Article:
Another party, a group of five travelling from Germany to celebrate a matriarch's 80-something birthday, stuck to themselves initially. However, with the help of a Japanese woman, so taken by wanderlust and the guidebooks she produces and that she travels the globe, conversation flowed freely.
Michael and Angela, an older couple from Somerset County in England were charming travelling companions who chatted with the fluency and elegance that comes from having lived interesting lives. Their trip had been gifted by their children. Another twosome, he a rail enthusiast and she an adrenaline junkie, planned their trip in such a way as to invest the bulk of their budget in the Rovos train journey and then stay in B&B's for the remainder of the journey.
Service with a smile... always.
Departing Pretoria on a Friday morning, lunch is served in the Edwardian dining coach as the Drakensberg ranges comes into focus while afternoon tea, as elegant and sumptuous as one might hope for, is served as the train climbs to Majuba Hill - the first of the Anglo Boer War battlefields we encounter.
We had taken this three-day Durban Safari some seven years previously when the route was a little different but what I found most interesting about this journey was not the visit to a game lodge at Nabiti Private Reserve, wonderful as it was, but the connections to the Anglo Boer war, the culmination of which was an arresting talk given by Raymond Herron, overlooking Spionkop - the site of that war's bloodiest, and most futile battles, near Ladysmith.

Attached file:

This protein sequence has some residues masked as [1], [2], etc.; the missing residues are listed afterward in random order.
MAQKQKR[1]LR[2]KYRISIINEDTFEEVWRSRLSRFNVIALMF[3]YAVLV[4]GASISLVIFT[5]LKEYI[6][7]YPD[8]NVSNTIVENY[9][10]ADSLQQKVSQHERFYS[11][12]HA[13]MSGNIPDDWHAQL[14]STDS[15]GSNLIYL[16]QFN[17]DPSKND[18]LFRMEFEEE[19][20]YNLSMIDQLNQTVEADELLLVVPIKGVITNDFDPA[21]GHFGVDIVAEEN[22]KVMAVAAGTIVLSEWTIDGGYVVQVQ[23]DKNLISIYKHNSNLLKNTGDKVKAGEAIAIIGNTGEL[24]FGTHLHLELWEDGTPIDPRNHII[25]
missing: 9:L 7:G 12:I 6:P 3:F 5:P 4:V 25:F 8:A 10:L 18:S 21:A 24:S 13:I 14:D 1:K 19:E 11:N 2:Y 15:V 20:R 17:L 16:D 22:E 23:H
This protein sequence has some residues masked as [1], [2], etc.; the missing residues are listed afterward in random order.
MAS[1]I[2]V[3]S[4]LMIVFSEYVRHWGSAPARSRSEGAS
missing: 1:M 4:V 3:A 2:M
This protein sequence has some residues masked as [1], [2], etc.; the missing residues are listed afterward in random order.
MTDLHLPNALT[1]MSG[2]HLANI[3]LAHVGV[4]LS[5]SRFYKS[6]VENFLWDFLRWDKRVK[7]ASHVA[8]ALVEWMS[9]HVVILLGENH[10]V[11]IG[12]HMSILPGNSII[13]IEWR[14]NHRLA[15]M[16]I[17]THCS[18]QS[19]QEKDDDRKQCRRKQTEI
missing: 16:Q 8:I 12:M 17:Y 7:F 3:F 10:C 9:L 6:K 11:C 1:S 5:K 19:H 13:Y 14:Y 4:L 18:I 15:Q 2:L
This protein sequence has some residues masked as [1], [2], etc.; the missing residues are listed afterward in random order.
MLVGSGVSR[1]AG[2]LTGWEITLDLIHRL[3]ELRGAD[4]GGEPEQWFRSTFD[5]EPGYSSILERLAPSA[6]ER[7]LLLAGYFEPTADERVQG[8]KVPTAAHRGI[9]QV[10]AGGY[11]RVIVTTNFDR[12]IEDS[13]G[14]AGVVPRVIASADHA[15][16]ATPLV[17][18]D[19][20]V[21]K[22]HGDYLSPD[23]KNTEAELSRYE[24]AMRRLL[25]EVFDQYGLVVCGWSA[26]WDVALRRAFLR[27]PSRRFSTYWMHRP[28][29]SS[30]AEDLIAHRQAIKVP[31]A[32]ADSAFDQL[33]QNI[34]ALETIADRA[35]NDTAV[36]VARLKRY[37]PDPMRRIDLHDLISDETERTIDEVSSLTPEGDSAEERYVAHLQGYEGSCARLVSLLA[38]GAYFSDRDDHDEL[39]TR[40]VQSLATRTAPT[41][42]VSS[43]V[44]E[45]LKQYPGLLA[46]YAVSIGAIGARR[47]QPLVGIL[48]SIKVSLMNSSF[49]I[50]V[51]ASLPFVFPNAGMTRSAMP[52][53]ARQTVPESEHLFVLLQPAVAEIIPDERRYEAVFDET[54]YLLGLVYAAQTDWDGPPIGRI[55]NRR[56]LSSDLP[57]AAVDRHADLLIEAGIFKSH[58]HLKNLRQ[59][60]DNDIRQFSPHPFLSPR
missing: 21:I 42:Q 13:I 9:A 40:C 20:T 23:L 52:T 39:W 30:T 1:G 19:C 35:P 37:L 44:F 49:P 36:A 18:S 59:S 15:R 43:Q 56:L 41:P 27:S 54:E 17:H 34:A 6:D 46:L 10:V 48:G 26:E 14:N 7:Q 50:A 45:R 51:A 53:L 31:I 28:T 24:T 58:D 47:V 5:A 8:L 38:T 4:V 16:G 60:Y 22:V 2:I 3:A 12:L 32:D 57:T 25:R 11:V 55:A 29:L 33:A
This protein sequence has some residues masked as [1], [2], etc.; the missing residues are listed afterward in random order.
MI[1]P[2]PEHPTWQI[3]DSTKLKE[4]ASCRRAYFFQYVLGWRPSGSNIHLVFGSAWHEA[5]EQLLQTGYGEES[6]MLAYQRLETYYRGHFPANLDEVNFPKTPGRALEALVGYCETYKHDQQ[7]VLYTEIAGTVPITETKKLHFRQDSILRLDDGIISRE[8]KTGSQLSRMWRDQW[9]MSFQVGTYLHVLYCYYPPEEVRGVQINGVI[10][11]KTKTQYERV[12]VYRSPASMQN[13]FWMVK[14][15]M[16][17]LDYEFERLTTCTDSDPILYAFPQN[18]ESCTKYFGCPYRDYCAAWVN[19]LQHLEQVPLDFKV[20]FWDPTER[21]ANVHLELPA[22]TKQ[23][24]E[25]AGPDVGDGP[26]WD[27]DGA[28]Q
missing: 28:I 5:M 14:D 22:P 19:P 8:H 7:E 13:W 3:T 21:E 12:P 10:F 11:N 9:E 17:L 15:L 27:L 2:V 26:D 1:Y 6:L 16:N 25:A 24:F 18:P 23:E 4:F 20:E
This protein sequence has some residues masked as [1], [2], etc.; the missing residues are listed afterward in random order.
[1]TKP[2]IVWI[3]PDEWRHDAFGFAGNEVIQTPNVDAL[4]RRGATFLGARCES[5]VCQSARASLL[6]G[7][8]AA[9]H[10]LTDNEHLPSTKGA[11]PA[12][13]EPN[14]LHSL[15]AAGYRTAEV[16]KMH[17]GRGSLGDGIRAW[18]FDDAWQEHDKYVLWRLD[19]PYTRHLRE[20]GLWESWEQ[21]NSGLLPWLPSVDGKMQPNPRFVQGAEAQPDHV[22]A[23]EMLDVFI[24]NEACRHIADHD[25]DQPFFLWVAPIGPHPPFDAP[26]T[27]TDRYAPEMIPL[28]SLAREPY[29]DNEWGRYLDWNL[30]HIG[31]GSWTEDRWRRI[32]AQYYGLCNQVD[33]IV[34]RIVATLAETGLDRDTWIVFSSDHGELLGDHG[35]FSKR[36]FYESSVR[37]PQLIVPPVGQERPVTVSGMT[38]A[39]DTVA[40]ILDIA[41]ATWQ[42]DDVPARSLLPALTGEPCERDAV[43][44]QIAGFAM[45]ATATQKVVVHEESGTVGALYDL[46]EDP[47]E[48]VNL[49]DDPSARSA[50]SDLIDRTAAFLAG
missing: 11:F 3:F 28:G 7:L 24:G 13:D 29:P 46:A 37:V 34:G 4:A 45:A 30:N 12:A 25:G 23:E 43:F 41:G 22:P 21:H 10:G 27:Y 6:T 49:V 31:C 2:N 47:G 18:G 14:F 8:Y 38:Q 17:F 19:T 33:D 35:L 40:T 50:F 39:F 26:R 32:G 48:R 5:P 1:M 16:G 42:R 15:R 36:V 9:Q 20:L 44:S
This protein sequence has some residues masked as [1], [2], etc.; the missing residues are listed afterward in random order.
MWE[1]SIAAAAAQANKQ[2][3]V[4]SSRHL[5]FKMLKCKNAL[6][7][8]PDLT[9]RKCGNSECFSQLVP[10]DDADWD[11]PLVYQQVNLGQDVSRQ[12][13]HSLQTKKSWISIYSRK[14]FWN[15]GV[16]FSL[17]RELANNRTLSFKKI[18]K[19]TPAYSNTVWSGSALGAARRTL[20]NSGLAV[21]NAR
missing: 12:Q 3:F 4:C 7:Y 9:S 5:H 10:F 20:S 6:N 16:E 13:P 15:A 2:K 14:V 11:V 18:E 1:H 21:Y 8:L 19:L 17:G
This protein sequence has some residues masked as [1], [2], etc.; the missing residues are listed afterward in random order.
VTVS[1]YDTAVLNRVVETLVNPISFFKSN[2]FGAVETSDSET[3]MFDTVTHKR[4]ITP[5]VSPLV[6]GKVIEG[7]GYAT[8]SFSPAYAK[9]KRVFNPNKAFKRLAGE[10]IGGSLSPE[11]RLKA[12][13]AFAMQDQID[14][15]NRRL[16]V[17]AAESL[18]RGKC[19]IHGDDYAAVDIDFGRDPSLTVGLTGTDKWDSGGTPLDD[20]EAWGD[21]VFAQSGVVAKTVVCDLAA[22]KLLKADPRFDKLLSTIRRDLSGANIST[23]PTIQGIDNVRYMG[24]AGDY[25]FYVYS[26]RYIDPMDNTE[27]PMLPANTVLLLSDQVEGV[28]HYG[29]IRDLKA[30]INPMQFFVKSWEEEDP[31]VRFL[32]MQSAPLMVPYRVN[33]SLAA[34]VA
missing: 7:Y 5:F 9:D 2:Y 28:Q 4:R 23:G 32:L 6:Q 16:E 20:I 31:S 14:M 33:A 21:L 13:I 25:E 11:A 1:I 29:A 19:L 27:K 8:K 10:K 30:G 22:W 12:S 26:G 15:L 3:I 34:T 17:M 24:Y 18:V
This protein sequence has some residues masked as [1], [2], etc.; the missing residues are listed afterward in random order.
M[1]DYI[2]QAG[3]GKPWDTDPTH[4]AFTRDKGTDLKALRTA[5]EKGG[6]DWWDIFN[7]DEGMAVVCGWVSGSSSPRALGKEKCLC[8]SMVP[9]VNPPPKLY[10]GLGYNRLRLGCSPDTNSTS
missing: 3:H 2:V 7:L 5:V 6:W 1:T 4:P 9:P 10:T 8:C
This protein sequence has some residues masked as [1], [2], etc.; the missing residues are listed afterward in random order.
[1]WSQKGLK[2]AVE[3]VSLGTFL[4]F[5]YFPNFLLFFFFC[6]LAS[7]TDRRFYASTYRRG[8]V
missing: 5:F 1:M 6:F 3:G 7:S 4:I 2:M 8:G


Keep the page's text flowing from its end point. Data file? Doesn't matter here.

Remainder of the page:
It's a superb experience more than simply a train... a feast o wheels
Don't think of the Rovos Rail as a way of getting from points A to B. Rather consider it as a moving feast where superb cuisine, comfort and service form the backbone of your adventure.
Many people ask me how Rovos Rail compares with The Blue Train and, indeed other great trains such as The Venice-Simplon Orient Express and the Eastern and Orient Express. The main difference between the experiences within South Africa is that The Blue Train is a modern train with cushioning and air-conditioning that creates a smooth, insulated experience. The Venice-Simplon Orient Express, however, shares its vintage feel with The Rovos Rail. The compartments are tiny and I found not having private toilets and no shower facilities on board unacceptable. The Eastern & Orient Express has the benefit of en suite bathrooms but Rovos Rail differs by not only having meaningfully larger compartments but an all-inclusive fare. Alcoholic beverages are billed separately on board the Orient-Express trains and laundry, albeit it a limited, complimentary service on Rovos, is not available elsewhere.